Unix Systems Programming CSPP5108
This course focuses on the principles and techniques of Unix Systems Programming. We start assuming familiarity with programming in C and expand that knowledge with the skills necessary for Unix Operating Systems Programming, including file system programming, shell programming, process management, signal management, parallel programming, interprocess communication and network programming.
Familiarity with the LINUX/UNIX operating system and knowledge of a C like programming language, preferably C, or consent of instructor.
Upon completion of this course the student will::
A. Understand advanced UNIX operating system concepts and terminology.
B. Develop a command of the Unix Shell environment, including advanced Unix commands and utilities.
C. Learn basic AWK programming.
D. Become acquainted with the basic tools used to develop software in C on the Unix platform.
E. Become familiar with basic IPC issues and techniques in Unix programming
F. Become familiar with socket programming using the Berkeley socket API
G. Become familiar with both the theory and practice of making Remote Procedure Calls in Unix
H. Become familiar with multithreaded programming in C using POSIX pThreads on Unix
The first half of the course will consist of weekly homeworks with written questions and lab assignments. In the second half of the course, the weekly homeworks will shift to longer term projects. In addition to the programming component above, the homeworks will also encourage the student to become a sophisticated UNIX user who takes advantages of the shell and utility commands to complete work efficiently and with the least typing!
Classes: Tuesdays, Ryerson 277 5:30-8:20
Optional Labs: Saturdays, Ryerson 277 1:30-5:00
1. Understanding Unix/Linux Programming,
by Bruce Molay, Prentice Hall, ISBN 0130083968
3. Beginning Linux Programming, 2nd Ed.,
by Matthew & Stones, Wrox Press, ISBN: 1861002971 (2 copies on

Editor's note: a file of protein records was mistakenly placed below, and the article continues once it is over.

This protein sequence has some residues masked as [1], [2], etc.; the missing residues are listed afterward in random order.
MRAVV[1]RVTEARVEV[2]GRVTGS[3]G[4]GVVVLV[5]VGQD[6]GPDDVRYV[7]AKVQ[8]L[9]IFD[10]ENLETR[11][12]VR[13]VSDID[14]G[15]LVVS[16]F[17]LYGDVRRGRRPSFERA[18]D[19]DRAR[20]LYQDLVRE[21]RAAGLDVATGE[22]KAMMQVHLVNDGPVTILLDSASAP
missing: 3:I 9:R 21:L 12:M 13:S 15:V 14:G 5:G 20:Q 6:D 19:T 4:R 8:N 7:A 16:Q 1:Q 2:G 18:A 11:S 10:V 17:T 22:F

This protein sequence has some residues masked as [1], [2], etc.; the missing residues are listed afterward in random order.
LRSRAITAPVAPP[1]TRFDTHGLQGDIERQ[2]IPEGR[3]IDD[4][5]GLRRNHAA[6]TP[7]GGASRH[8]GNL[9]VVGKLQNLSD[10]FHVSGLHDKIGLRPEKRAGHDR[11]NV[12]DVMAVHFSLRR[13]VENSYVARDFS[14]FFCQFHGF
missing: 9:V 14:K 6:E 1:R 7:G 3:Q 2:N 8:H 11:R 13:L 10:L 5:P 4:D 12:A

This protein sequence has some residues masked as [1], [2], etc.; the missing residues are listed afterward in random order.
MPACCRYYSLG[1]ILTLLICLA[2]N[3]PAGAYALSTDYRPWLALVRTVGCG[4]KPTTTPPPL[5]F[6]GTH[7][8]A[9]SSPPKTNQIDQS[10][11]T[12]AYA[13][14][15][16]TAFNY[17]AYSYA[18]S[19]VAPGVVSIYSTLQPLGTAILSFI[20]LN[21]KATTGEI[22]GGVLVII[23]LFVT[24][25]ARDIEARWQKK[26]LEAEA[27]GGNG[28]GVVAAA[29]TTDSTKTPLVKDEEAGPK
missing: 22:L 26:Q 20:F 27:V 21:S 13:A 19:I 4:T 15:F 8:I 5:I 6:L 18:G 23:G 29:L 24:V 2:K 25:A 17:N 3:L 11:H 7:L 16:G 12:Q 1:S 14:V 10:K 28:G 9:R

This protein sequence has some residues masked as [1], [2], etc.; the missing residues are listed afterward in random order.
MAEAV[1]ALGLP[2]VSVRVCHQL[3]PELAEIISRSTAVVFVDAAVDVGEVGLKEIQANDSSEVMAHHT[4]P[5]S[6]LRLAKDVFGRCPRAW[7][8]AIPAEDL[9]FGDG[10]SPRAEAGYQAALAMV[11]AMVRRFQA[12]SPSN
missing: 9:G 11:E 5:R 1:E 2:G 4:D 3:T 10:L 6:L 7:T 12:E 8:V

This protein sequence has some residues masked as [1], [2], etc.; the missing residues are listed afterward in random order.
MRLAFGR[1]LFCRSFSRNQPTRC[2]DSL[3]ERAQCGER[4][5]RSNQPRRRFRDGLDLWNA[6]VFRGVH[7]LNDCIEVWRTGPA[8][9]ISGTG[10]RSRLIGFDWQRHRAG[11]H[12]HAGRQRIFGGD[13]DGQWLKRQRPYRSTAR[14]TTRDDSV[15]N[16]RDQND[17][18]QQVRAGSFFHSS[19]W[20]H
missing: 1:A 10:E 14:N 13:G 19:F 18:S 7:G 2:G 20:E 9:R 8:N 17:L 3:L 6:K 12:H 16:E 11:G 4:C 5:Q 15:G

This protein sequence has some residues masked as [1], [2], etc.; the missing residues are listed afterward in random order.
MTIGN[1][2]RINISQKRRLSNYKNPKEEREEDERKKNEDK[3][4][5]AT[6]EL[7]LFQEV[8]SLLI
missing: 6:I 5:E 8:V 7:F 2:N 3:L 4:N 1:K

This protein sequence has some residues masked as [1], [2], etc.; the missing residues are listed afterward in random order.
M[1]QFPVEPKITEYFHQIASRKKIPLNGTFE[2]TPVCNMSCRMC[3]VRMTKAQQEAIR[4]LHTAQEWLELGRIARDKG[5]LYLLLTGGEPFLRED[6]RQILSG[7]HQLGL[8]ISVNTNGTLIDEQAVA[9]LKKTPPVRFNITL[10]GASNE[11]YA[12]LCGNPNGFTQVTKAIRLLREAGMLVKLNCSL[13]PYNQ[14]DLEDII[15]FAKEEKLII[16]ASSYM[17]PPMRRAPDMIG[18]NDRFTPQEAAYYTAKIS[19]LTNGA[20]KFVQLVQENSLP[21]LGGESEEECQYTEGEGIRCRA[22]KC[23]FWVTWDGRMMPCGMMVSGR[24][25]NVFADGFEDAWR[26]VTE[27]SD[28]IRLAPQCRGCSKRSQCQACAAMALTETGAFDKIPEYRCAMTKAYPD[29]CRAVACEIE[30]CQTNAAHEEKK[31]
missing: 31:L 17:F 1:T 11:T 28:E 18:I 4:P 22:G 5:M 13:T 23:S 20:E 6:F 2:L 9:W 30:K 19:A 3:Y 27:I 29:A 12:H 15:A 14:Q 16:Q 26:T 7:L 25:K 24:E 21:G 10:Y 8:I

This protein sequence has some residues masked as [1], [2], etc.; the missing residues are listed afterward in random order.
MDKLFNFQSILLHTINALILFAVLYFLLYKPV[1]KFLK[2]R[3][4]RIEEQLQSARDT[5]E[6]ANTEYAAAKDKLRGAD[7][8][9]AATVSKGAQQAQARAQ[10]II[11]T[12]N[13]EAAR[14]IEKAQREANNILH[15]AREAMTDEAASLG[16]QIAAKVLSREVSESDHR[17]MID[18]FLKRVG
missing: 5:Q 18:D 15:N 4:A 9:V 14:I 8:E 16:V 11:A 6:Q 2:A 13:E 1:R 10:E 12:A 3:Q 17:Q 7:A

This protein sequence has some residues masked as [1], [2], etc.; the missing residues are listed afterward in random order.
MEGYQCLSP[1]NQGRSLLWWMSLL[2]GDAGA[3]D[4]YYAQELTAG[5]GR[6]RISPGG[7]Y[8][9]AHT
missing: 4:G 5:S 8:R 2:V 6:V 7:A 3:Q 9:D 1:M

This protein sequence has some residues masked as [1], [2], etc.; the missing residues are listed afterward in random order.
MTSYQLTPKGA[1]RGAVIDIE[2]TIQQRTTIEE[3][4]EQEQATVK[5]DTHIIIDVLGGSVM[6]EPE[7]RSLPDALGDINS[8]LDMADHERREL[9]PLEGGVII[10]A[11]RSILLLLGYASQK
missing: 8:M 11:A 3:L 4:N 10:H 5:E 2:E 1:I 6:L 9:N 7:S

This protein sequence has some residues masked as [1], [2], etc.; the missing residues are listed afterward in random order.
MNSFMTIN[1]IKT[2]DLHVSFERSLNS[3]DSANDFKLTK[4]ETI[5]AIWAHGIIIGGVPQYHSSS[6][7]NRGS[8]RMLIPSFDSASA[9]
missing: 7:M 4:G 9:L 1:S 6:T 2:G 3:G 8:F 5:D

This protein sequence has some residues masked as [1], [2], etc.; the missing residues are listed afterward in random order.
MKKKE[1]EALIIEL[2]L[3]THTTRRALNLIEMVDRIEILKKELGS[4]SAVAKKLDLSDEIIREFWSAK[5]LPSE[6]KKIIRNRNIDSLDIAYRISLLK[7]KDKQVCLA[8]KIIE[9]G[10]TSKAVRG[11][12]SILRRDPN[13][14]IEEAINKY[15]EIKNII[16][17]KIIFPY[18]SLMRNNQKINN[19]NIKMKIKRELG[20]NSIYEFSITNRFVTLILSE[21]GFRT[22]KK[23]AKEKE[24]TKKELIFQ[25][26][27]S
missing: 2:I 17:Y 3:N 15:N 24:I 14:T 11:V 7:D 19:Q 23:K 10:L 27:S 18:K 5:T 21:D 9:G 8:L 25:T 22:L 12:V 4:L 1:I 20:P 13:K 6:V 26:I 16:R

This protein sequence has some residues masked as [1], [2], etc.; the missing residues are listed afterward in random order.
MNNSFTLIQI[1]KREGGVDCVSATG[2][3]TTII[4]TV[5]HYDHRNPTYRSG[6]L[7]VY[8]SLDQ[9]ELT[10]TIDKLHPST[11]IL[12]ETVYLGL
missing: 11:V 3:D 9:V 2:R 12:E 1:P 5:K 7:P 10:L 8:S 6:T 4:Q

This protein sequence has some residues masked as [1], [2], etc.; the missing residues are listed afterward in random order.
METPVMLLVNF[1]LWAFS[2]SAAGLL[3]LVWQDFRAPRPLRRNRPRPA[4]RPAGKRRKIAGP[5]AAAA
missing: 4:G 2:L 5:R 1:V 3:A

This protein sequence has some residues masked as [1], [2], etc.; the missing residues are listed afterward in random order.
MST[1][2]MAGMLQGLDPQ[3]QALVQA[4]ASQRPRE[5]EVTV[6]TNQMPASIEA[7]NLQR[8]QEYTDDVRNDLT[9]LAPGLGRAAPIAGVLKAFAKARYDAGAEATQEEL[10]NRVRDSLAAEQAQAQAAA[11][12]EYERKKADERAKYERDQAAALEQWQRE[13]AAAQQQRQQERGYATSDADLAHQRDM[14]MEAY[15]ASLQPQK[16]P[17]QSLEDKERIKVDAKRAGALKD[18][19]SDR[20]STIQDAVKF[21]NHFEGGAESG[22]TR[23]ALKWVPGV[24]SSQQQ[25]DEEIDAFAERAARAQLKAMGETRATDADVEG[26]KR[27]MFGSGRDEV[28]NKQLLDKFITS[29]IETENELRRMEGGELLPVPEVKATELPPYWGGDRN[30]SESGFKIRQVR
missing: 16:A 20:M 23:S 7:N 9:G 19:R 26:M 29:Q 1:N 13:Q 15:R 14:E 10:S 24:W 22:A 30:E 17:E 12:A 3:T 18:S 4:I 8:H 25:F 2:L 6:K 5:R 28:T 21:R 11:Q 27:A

Ready Reserve in Eckhart)
The C Programming Language by Kernighan and Ritchie
(a.k.a, the famous "K&R" book).
There will be weekly homeworks, which will sometimes consist of reading and written questions and sometimes consist of laboratory/programming problems. Homework will generally be assigned on Tuesday and due the following Tuesday. Homework which is not turned in by the beginning of class only qualifies for half credit. Non-programming/labratory homework turned in after solutions are published receives no credit.
The last several programming assignments will Extra credit will be available for additional features beyond those in the assignment.
Homework is due at the beginning of the class in paper form. In some cases, a link to online binary and source code will also be requested. There should be a makefile and all elements necessary to compile and link the program should also be present.
Instructor: Kenneth Harris, email@example.com
Office: 251 Ryerson
Office Hours: MWF, 4:30-5:30
Homework 60%, midterm 15%, Final 20%, class participation 5%
Books or electronic resources are not permitted to be used during the Midterm and Final exams, but up to 4 pages of notes may be used.
The programming assignments in this class will start fairly simply but will be cumulative until by the end of the class you will have constructed substantial systems.
The class mailing list is firstname.lastname@example.org. Feel free to post questions to the list. Answering other students questions on the mailing list counts as class participation. The archives often contain useful information.